I was born on Fidel Castro’s 34th birthday. There is no word in either Spanish or English to describe the ugly mess of emotions that come from sharing a birthday with a stranger who irrevocably altered the pattern of my life.
Irony? Paradox? Absurdity? ¿Mal humor?
Yet today when I heard about Fidel Castro’s death at the age of 90 I felt strangely numb. And immediately I remembered my Papi’s attempt at humor as he tried to seriously describe his feelings about Castro, “I don’t wish Fidel dead, only that he may meet Jesus soon!”
Castro’s death is huge. And yet it changes nothing.
What I mean to say is that it’s difficult for me to describe a simple response to this convoluted reality.
Some events in life shape us to the marrow of our substance, reshaping the fibers of our being. You don’t “get over” being a refugee any more than you get over the death of a loved one. You do have to learn to live within a new reality.
Like strokes of bold, gallant color on an empty canvas, it is not only the actual images that define the picture, but also the empty spaces.
The truth is that being a Cuban refugee defines and identifies my sense of home and of self. It orchestrates my view of life, and also shapes my spiritual journey. I do believe, with my whole heart, that all, and I mean everything, is grace.
Leaving Cuba as a toddler, carrying only the clothes on our backs. Growing up as immigrant nomads, without a true place to call home, ten different cities before the age of 20. Knowing and being reminded over and over that our family would never “go home” again. This is a political truth, an economic truth, a cultural truth, an ethnic truth --and most importantly, a spiritual truth.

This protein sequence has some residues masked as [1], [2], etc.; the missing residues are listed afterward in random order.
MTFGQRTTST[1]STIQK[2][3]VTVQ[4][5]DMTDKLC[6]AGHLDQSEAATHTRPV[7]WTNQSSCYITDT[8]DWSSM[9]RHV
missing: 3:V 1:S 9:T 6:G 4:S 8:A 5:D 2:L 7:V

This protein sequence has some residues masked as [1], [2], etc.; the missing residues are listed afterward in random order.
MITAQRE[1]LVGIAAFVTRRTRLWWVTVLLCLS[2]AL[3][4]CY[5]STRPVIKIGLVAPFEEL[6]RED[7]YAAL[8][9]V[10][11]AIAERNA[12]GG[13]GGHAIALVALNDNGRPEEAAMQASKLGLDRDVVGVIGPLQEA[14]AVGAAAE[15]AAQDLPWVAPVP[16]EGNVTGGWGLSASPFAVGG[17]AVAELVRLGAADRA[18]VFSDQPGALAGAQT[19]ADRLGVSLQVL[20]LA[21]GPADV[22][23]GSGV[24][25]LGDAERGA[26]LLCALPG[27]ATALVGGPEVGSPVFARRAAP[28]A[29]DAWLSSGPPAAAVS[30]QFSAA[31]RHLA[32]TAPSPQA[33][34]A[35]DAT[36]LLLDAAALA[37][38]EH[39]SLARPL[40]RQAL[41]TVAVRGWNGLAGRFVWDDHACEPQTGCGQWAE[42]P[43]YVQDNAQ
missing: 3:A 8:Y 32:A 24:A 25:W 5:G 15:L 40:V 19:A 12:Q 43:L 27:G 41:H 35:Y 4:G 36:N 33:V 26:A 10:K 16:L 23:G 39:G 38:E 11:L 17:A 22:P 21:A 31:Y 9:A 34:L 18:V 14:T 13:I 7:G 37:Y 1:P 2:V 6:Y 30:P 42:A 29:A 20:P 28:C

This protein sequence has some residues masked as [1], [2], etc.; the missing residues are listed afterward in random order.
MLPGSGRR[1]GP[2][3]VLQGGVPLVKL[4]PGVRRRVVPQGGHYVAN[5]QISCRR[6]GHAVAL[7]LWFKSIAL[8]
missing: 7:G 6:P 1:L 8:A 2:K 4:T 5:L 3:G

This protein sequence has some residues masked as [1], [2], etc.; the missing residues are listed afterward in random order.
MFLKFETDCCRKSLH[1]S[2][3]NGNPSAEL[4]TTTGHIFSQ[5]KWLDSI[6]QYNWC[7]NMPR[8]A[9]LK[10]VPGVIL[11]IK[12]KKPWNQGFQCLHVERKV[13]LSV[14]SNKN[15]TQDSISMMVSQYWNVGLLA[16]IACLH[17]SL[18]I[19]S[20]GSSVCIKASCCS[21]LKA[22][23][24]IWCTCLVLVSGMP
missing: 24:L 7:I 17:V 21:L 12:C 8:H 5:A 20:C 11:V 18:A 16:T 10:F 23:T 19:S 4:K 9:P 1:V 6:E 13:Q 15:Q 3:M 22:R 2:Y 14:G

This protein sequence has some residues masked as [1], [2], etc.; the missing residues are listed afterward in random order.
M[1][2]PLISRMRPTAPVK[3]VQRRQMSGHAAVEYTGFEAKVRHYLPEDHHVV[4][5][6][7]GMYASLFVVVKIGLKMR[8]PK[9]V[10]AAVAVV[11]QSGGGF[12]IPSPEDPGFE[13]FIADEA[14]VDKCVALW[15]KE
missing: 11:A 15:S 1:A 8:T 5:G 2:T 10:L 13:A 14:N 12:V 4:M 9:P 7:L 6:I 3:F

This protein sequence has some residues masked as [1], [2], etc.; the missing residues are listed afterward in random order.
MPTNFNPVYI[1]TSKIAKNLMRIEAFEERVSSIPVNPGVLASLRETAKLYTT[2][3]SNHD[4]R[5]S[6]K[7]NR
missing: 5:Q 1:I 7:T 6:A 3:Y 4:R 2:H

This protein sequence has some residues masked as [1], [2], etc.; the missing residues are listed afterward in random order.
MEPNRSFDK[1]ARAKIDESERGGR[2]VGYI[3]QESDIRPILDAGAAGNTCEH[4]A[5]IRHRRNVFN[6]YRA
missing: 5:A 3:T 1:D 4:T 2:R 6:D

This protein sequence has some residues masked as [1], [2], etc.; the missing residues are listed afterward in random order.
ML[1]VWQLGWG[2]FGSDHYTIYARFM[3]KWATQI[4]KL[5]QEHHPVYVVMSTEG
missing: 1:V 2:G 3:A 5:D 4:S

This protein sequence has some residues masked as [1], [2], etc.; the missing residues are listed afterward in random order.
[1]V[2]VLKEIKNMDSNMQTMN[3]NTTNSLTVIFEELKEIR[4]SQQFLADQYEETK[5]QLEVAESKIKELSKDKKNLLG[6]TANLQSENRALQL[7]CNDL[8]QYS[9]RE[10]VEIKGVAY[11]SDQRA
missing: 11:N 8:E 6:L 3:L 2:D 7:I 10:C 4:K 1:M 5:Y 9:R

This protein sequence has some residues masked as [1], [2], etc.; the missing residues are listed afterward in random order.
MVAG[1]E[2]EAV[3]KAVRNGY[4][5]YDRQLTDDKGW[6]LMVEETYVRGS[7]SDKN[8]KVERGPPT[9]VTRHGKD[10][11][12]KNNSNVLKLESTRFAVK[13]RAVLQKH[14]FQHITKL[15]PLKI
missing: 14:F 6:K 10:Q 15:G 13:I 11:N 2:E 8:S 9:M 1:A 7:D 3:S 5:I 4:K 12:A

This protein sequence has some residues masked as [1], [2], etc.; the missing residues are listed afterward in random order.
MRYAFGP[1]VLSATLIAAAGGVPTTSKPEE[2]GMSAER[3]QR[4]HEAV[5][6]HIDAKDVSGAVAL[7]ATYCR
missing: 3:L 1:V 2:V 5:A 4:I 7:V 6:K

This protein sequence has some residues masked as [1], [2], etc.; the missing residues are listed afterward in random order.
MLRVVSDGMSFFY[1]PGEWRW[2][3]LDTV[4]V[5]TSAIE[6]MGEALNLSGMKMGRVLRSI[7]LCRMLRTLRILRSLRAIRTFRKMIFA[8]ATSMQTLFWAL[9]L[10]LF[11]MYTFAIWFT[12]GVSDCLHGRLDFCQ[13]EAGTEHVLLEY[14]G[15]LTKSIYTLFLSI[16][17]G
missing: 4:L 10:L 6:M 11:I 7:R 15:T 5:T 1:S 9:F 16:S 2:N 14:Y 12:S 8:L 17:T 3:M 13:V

I returned to Cuba as a journalist to cover the historic visit of Pope John Paul II. I took that opportunity to visit the place of my birth, the city Pinar del Rio. I will never forget standing across the street from the house that was once home for my parents. Or seeing with my own eyes the cathedral church where I was simultaneously baptized and confirmed on my way home from the hospital as a three-day-old baby.
As my parents explained to me, when I was born, they simply didn’t know what would happen next. the Catholic schools where my parents taught were shut down by the new regime. The churches were closed. And their priest and nun friends continued to be rounded up and shipped out of the country.
That day in Pinar del Río, I was struck by the reality that I could have grown up there, living in Castro’s Cuba. Yet because of my parents courage, I have never known anything but freedom -- or have ever had to face such staggering and terrifying decisions as they did.
Cubans have a way of expressing the most serious thoughts within carefully crafted humor. How I wish I had inherited that fast Cuban wit!
Don’t ask me how I feel about Fidel Castro’s death, the man who has shared my birthday for 56 years.
All I can say today, as a Cuban-born American citizen, that I toast to my parents and to the millions of Cuban exiles who were brave enough to let go of everything, what they owned and what they knew, in order to find a place where they – where I – could worship and live freely as a disciple of Jesus. This is my true home.
It may not be a Cuban, but tonight I’ll smoke a cigar to that!
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"One of the astonishing things about being human... is that you have only to state exactly how you're exiled and you're on the road back home."
~ David Whyte, speaking on the spiritual journey
[ All photos © María Ruiz Scaperlanda, 2016 ]